“It’s the books that you read when you’re young that live with you forever.”
– J.K. Rowling
It is funny that the quote above by JK Rowling sums up exactly how I feel about her as an author. She is a literary genius – I adore the way she writes and the way she tells her stories. Harry Potter has been the single most influential series of my childhood and into my adult life. I don’t remember anything else having such an impact the way that series has.
There isn’t one particular thing that I can put my finger on that describes the way I feel about the Harry Potter series. Perhaps it is the way JK has so eloquently described the purest friendships, the greatest loves, acts of bravery and courage and the hair-raising adventures that occur so frequently. Or maybe is it the way she shines the light on our darkest fears, our insecurities and our pain. Her care and sympathy for the under-dog is rather endearing too.
There are so many profound moments in the seven books where you just have to stop and take a moment. It is both beautiful and heartbreaking; there have been so many nights of sitting up in bed in the wee hours of the morning sobbing uncontrollably or shaking with excitement or anger so badly that it was impossible to hold onto the book. Being immersed in the world of Harry Potter is such a roller coaster of emotions that even now, every time I re-read one of the books I have the same overwhelming rush of emotion. It is a place of pure joy. There is nothing else to it!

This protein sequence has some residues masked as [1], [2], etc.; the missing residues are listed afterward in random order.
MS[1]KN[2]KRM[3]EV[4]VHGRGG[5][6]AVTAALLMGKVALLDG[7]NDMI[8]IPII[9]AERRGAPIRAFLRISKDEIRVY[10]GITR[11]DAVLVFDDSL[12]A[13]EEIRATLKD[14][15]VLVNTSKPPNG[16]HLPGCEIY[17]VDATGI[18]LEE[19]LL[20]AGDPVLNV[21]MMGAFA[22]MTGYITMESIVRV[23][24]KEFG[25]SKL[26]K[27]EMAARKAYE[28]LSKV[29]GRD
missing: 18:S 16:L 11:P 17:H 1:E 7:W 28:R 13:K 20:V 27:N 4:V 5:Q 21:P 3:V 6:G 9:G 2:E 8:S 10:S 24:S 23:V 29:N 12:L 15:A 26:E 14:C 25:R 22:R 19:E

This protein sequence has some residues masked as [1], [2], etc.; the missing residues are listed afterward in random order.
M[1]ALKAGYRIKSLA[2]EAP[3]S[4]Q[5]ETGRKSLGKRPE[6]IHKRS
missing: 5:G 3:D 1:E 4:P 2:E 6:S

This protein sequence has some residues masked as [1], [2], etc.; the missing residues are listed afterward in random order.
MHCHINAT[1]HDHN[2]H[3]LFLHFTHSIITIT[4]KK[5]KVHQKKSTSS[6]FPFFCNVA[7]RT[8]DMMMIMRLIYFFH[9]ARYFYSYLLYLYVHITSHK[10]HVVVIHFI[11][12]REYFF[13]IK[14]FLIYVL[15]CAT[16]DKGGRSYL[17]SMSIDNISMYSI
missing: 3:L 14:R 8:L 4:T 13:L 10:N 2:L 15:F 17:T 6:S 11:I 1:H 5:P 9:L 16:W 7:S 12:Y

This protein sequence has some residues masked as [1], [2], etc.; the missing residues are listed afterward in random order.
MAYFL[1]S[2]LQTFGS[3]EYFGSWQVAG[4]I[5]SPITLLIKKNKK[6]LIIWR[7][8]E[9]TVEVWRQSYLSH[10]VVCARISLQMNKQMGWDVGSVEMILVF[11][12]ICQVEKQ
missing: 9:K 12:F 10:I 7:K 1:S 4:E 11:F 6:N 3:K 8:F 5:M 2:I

I was so excited when I heard that JK had a new book coming out, a grown up novel. There was so much discussion about this one; how could the author of Harry Potter possibly write anything else? The pressure on her must have been immense. I was working in the bookstore at the time it was released; it was a Thursday evening and the boxes were not to be opened until 5pm. I grabbed the first book out and bought it immediately. Later that night I started it with great anticipation… And oh boy, we were not in Hogwarts anymore. The Casual Vacancy is set in a small fictitious town called Pagford, a vile place filled with abusive and narrow-minded people. It was a complete shock to the system; gone were the tales of bravery and adventure and instead they were replaced with the caged horrors of a small town and all that it entails (I am not, of course, suggesting that all small towns are like this) and the struggles of a lower class society. It took me a long time after finishing it to decide how I felt about the story The Casual Vacancy told. There were many times when I felt uncomfortable with the content I was reading but at the end of the day, I applaud JK for stepping outside of a well-worn comfort zone and trying something new. The Casual Vacancy is certainly not for everyone.
The next surprise came when we found out JK had sneakily used a nom de plume to publish another book! There was suddenly a worldwide scramble for everyone to get his or her hands on this book. It was the familiarity in her writing that eventually gave her away; her commentary on journalism, the paparazzi and the pressures of celebrity life feature in all of her books. It was also noted by several critics that the ‘debut’ work had an unusual confidence and professionalism about it. The Cuckoo’s Calling is the beginning of a crime series, returning to the era of detectives like Poirot, Marple and Holmes instead of the usual cop-showesque feel. For someone who seems to enjoy a high body count, JK seems to have chosen a genre she is well suited too. Having just finished The Silkworm, I am even more certain that she is enjoying writing crime as much as I enjoy reading it.
JK Rowling is a formidable storyteller who could, and I imagine will, tackle anything she sets her mind too. I cannot wait for what comes next.